| Nov 30, 2016
We won’t pretend to know everything that 2017 will bring—heck, 2016 sure surprised us—but we’re pretty certain there will be changes. A lot of them. And while the surprise triumph of Donald Trump in the presidential election won’t alter the fundamentals shaping the 2017 real estate market, its impact is already being felt.
We’ve seen interest rates jump since the election, a movement that’s likely to affect the youngest generation of home buyers.
Just like last year, realtor.com®‘s economic data team analyzed our market data and economic indicators to come up with a picture of the key housing trends for 2017. As we prepare to bid farewell to 2016, it looks like we’ll be saying goodbye to the last of the record-low interest rates of the past few years, too. Interest rates have shot up 40 basis points, or 0.4 percentage points, since Trump’s election.
And that’s significant, especially for first-time home buyers, including many millennials.
“With more than 95% of first-time home buyers dependent on financing their home purchase, and a majority of first-time buyers reporting one or more financial challenges, the uptick we’ve already seen may price some first-timers out of the market,” says Chief Economist Jonathan Smoke, who pulled together the realtor.com 2017 housing forecast.
According to the forecast, the 2017 national real estate market is predicted to slow compared with the past two years, across the majority of economic indicators studied. But maybe “slowdown” isn’t quite the right description.
“I would characterize our 2017 forecast as a moderation, as opposed to aslowdown,” says Smoke. “The pace of growth is still strong and, for pricing, still represents an above-average level of appreciation.”
Smoke says we’re mostly reverting to normal prices, after years of appreciation as the housing market recovered from its 2008 crash.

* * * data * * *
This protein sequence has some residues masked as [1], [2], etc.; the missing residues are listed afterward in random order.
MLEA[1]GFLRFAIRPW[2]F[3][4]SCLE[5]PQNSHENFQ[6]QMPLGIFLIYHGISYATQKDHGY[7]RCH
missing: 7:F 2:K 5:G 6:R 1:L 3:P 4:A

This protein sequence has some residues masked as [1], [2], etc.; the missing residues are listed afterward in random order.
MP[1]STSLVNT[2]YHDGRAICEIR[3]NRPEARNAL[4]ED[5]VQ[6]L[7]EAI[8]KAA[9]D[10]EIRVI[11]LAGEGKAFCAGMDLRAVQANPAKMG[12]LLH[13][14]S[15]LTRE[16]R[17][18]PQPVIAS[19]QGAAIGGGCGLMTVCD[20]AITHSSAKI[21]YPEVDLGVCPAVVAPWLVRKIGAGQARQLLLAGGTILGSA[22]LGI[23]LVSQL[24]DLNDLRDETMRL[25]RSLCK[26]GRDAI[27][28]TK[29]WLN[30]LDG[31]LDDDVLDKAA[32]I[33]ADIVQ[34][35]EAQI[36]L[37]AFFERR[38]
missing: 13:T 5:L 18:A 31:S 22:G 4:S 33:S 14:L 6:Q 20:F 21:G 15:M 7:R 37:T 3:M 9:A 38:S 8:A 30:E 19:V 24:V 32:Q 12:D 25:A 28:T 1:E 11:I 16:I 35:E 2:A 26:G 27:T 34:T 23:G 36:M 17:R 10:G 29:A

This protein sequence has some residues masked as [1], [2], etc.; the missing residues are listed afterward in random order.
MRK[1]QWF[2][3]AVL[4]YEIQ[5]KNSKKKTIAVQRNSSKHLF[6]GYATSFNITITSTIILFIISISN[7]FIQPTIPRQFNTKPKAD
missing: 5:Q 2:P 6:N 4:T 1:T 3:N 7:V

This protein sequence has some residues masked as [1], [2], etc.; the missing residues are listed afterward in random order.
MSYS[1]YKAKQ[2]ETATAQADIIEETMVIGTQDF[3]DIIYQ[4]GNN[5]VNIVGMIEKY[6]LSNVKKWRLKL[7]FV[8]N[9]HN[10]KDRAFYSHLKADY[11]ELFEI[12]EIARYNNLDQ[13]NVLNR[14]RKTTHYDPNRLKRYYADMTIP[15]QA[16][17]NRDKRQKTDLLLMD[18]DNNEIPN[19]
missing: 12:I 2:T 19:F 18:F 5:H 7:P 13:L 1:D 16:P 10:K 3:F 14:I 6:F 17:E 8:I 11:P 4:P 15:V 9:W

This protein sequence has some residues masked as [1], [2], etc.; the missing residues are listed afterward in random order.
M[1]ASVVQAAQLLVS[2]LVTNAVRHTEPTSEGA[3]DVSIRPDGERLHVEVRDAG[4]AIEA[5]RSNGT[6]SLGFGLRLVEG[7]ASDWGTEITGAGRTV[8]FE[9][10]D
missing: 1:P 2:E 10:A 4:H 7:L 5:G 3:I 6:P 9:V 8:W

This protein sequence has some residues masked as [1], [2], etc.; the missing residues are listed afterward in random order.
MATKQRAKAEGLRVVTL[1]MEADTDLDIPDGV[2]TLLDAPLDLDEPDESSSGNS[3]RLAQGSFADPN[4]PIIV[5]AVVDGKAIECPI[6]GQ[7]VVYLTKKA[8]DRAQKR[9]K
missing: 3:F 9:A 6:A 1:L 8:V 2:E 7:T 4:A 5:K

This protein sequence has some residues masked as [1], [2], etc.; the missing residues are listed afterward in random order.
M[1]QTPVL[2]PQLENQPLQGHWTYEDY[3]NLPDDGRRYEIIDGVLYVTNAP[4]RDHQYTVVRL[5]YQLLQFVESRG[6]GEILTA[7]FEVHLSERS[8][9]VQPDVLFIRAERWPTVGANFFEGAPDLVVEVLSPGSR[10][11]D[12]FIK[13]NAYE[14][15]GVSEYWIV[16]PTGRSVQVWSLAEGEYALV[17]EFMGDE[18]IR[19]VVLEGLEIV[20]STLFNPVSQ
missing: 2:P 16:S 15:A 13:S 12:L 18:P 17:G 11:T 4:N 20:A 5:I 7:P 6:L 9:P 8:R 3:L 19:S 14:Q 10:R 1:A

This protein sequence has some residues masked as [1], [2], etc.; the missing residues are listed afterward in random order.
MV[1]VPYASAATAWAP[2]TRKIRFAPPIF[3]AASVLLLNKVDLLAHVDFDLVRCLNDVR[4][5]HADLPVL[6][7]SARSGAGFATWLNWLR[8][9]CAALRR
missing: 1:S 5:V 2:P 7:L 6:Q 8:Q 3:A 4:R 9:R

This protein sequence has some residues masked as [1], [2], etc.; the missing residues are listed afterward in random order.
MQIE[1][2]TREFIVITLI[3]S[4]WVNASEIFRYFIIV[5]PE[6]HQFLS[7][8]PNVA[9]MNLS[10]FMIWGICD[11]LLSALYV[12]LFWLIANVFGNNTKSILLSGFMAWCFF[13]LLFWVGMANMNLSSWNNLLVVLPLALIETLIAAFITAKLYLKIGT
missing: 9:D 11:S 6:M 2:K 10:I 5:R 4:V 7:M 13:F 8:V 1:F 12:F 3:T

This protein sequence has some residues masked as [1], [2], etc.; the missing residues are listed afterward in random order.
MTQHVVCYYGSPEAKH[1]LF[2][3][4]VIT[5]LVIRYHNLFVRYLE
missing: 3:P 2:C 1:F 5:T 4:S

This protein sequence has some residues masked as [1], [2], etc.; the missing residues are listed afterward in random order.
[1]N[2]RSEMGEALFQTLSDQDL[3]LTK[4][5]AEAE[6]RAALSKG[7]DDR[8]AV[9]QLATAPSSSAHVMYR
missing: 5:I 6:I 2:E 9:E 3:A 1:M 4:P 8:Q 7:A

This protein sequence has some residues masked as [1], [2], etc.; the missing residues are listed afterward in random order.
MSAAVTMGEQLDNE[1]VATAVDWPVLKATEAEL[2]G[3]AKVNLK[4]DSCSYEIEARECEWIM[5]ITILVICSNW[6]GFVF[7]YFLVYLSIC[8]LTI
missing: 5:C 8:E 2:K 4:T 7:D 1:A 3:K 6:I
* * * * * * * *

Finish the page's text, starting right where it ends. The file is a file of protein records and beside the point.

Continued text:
Recovery is good, but the flip side is that pricing is tougher for consumers, Smoke points out.
“Throw in higher mortgage rates, and it becomes more challenging to be able to afford homes compared to what it was over the course of this recovery,” he says.
Here are some of the key predictions for 2017:
In 2017, the U.S. real estate market will be in the middle of two massive demographic waves that will power demand for at least the next 10 years.
Millennials and baby boomers, the two largest American generations in history, are both approaching life stages that typically motivate people to buy a home: marriage, having children, retirement, and becoming empty nesters.
Smoke predicts that millennials will make up 33% of buyers in 2017, lower than his original estimate due to those increasing interest rates.
While the financial picture may look grim for our youngest home buyers,the Midwest, with its affordable cities, still looks good. We believe Midwestern cities will continue to beat the national average in terms of its proportion of millennial home buyers in 2017. Leading the pack areMadison, WI; Columbus, OH; Omaha, NE; Des Moines, IA; andMinneapolis.
“It’s easier for millennials to buy in more affordable markets like in the Midwest,” Smoke says. “We’re also seeing large numbers of millennials buying in Midwestern markets with or near big universities. So part of this is an effect of recent graduates with good jobs being able to settle down in these more affordable markets.”
Nationally, home prices are forecast to slow to 3.9% growth year over year, from an estimated 4.9% in 2016.
“Prices are still likely to go up at an above-average pace as long as supply remains so tight,” Smoke says. “The inventory problem is not going away.”
Of the top 100 largest metros in the country, 26 markets are expected to see price acceleration of 1 percentage point or more, with Greensboro, NC; Akron, OH; and Baltimore experiencing the largest gains. Likewise, 46 markets are expected to see a slowdown in price growth of 1 percentage point or more, with Lakeland, FL; Durham, NC; and Jackson, MS, undergoing the biggest downshift.
The inventory of homes available for sale is currently down an average of 11% year over year in the top 100 U.S. metropolitan markets—and the conditions limiting home supply are not expected to change in 2017. The median age of inventory, or the time it takes a home to sell, is currently 68 days in the top 100 metros, which is 14%, or 11 days, faster than the national average.
We’re expecting metropolitan markets in the West will see a price increase of 5.8% and sales increase of 4.7%, much higher than the U.S. overall. These markets also dominate the ranking of the realtor.com 2017 top housing markets (more on that tomorrow), making up five of the top 10 markets on the list: Los Angeles, Sacramento, and Riverside in California; Tucson, AZ; and Portland, OR.